Mackinder Forum Virtual Seminar #51: Professor Athanasios Platias, “Leadership, Grand Strategy, and the Limitations of Neorealist International Relations Theory: The Case of Themistocles

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On March 5, 2022, Professor Athanasios Platias, University of the Piraeus, delivered a talk on “Leadership, Grand Strategy, and the Limitations of Neorealist International Relations theory: The Case of Themistocles.”

Abstract: The assigned reading addresses the historical case of Themistocles to contradict the current “structural orthodoxy” that regards leaders as either theoretically immeasurable or heavily conditioned actors that lack transformative agency. Specifically, we use the case of Themistocles to illustrate six interrelated causal mechanisms that lucidly link both leadership and strategic agency to international outcomes. We argue that leaders may indeed have a consequential and measurable impact upon strategic issues, such as the diagnosis of national threats, the generation of domestic power resources, military organization and reform, alliance formation and alliance management, the outcome of wars, and ultimately the very distribution of power in the international system.

As Themistocles’ case-study provides both a hard test and an extreme test regarding the impact of leadership upon strategy, it demonstrates quite paradigmatically that leadership can generate power, affect power differentials among states, and ultimately reshape the international balance of power—that is, change the very polarity of the international system. We hope that a structured, analytical study of Themistoclean leadership will not only demonstrate the historical pivotal constributions of Themistocles to the salvation of Greece and the West, but also “bring leadership back in” to the study of international politics and help drive a new and rigorous “Leadership-centric” theoretical investigation in the discipline. 

Reading: A. Platias, & V. Trigkas, “Themistocles: Leadership and Grand Strategy,” in E. Economou, N. Kyriazis, A. Platias (eds.) Democracy and Salamis: 2500 Years After the Battle That Saved Greece and the Western World (Berlin: Springer, 2022).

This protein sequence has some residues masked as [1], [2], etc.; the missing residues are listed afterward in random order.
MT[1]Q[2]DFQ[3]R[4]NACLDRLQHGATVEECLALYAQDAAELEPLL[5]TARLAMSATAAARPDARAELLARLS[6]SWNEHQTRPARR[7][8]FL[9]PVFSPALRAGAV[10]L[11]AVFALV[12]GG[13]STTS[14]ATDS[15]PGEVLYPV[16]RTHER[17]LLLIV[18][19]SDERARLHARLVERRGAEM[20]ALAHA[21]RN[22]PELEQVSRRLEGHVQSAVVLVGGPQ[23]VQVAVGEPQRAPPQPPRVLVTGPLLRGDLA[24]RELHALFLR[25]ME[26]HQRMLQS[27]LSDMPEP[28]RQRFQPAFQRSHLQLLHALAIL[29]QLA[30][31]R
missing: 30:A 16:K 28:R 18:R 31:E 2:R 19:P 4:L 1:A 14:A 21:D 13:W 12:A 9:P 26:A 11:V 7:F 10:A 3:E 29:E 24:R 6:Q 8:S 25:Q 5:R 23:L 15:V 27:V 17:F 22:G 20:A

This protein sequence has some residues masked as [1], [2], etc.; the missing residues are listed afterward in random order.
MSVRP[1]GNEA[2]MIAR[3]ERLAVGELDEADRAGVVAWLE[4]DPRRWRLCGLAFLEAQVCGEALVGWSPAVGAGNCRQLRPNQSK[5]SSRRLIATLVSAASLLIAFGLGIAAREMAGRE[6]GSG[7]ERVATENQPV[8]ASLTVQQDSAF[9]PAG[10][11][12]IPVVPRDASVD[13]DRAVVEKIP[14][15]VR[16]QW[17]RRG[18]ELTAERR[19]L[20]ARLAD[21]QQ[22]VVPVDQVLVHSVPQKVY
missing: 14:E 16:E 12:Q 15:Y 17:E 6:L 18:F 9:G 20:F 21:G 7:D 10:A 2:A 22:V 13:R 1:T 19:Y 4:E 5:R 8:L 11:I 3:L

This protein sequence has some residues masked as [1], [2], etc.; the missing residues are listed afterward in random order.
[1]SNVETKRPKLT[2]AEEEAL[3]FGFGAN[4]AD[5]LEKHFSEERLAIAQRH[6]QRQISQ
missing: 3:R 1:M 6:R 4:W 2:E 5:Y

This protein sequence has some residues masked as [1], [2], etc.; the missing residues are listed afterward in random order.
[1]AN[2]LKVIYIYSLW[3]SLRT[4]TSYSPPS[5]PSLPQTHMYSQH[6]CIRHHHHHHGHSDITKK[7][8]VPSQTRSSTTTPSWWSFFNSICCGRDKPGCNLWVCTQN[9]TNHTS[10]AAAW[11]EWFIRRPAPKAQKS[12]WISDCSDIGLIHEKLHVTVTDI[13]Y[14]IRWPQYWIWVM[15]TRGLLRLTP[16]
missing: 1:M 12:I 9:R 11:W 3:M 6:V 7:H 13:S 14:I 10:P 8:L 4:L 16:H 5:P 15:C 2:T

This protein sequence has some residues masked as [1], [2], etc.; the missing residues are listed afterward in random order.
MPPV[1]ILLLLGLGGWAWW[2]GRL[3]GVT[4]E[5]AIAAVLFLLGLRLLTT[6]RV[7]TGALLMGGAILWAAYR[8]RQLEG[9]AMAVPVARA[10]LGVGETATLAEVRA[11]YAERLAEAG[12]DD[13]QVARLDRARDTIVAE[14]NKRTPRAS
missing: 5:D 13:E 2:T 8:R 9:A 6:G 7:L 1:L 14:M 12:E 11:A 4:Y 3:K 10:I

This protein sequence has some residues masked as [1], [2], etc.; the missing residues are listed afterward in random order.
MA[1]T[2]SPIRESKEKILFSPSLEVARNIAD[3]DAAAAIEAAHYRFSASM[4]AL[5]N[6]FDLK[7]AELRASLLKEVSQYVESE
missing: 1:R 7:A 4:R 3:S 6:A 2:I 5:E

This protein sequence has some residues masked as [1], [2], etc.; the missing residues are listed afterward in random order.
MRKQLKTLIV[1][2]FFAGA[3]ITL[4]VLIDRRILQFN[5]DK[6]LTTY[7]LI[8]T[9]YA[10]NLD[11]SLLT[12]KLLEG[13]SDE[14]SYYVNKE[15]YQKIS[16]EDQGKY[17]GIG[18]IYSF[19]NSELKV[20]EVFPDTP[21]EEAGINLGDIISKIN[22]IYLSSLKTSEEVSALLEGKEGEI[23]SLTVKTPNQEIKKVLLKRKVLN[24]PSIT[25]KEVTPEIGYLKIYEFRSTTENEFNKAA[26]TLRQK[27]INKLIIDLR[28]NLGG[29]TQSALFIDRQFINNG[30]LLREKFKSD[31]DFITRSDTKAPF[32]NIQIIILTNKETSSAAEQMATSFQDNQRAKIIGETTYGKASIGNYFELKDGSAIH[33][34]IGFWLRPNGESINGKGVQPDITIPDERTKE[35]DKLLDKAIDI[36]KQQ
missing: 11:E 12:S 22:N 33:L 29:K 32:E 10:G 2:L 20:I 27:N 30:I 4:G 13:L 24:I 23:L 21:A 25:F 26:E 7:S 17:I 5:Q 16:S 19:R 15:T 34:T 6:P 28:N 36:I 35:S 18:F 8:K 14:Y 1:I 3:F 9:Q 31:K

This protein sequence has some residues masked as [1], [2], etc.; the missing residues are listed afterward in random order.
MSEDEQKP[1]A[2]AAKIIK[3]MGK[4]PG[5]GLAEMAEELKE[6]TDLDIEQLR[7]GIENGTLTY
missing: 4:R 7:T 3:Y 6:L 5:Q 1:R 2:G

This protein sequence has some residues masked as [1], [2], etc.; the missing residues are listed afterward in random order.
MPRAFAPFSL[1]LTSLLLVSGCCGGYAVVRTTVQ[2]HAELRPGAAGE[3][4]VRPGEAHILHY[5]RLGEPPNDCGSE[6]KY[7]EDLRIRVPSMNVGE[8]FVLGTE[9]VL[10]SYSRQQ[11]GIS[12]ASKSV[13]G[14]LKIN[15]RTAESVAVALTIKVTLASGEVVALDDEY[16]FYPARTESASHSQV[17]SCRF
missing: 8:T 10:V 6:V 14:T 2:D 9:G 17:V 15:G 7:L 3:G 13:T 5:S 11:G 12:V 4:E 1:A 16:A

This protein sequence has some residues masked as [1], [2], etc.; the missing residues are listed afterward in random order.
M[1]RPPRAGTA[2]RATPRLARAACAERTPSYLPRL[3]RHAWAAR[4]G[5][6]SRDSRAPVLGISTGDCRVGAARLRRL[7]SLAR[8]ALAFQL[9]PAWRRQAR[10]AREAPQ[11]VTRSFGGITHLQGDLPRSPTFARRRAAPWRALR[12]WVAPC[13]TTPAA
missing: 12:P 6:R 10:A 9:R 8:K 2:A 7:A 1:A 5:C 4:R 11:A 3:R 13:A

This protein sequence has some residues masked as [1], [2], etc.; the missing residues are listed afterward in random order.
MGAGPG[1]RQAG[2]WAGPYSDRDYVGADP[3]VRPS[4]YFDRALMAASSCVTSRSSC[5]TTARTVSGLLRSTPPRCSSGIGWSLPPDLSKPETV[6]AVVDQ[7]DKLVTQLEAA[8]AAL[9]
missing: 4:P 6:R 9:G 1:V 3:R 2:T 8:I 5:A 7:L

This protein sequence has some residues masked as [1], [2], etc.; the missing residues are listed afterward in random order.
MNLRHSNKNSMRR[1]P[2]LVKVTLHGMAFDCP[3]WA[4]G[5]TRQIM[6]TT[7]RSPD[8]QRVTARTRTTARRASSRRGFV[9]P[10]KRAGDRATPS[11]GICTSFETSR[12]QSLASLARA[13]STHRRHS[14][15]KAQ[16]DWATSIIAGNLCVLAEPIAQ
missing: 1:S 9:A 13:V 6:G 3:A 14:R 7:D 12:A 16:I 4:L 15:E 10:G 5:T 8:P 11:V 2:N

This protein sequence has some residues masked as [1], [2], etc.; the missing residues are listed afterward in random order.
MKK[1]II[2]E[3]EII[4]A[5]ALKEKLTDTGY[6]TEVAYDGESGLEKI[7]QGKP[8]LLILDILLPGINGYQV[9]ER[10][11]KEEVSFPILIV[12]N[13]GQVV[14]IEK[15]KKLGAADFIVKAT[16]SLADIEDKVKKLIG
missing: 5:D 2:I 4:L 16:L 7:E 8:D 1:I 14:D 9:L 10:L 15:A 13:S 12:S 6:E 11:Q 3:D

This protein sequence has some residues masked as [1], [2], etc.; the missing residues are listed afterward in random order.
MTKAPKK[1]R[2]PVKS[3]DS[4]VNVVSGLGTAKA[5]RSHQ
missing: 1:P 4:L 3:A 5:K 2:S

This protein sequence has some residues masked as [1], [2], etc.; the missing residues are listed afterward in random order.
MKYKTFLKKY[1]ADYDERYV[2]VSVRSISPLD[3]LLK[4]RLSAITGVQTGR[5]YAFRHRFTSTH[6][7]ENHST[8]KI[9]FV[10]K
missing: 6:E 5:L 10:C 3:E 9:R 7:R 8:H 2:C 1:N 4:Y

Biographies of authors: Athanassios Platias is Professor of Strategy at the University of Piraeus. He is also the Chairman of the Department of International and European Studies.

He holds a Ph.D in International Relations from the Department of Government at Cornell University (1986). He has been a Ford Foundation Fellow with the Center for Science and International Affairs at Harvard University, and a MacArthur Fellow in International Peace and Security at the Center for International Affairs at Harvard University. Professor Platias held several senior policy advisory positions in various Greek Ministries during the last 35 years. He was also a member of the Supervisory Council of the University of Piraeus (2012-2017) and Director of the graduate program in International and European studies (2008-2020).

Professor Platias is the author of numerous books and articles. He has written in five principal areas: i) Grand Strategy and Strategic Theory ii) Geopolitics and Geoeconomics iii) International Security iv) Theory of International Relations v) International Relations and Strategy in Thucydides’ History of the Peloponnesian War. His most recent books on strategy are: Thucydides on Strategy: Grand Strategies in the Peloponnesian War and Their Relevance Today The Art of War, an analysis of the ancient Chinese treatise Sun Tzu’s Art of War, and the The Art of Strategy, an effort to develop a holistic theory on strategy.

Vasilis Trigkas is a postdoctoral teaching fellow at the Schwarzman College, Tsinghua University. Vasilis’ research and teaching focus on comparative strategy, China’s foreign policy, Sino-US relations, and international security. Previously, he has been a Research Fellow at Tsinghua’s Belt & Road Strategy Institute, an Onassis Visiting Scholar at Columbia University’s European Institute and a WSD Non-Resident Handa Fellow at the Pacific Forum CSIS. He has also done research for the Delegation of the European Union in the USA, the Carnegie-Tsinghua Center for Global Policy and the Jean Monnet Center of Excellence at the National and Kapodestrian University of Athens. While at Tsinghua Vasilis has spearheaded the initiative for the establishment of an endowed visiting chair on Hellenic and European Studies. A published author and regular invitee to conferences on global affairs, his writings have appeared in the Journal of Contemporary China, the Chinese Journal of International Politics, the Global Policy Journal, Columbia’s Journal of International Affairs, the Carnegie-Tsinghua Center for Global Policy, the South China Morning Post, the Diplomat, and in edited volumes through Springer and Emerald, among others. Vasilis holds a PhD in Political Science, and an MLaw in Chinese Politics & International Relations from Tsinghua University where he studied as an Onassis scholar.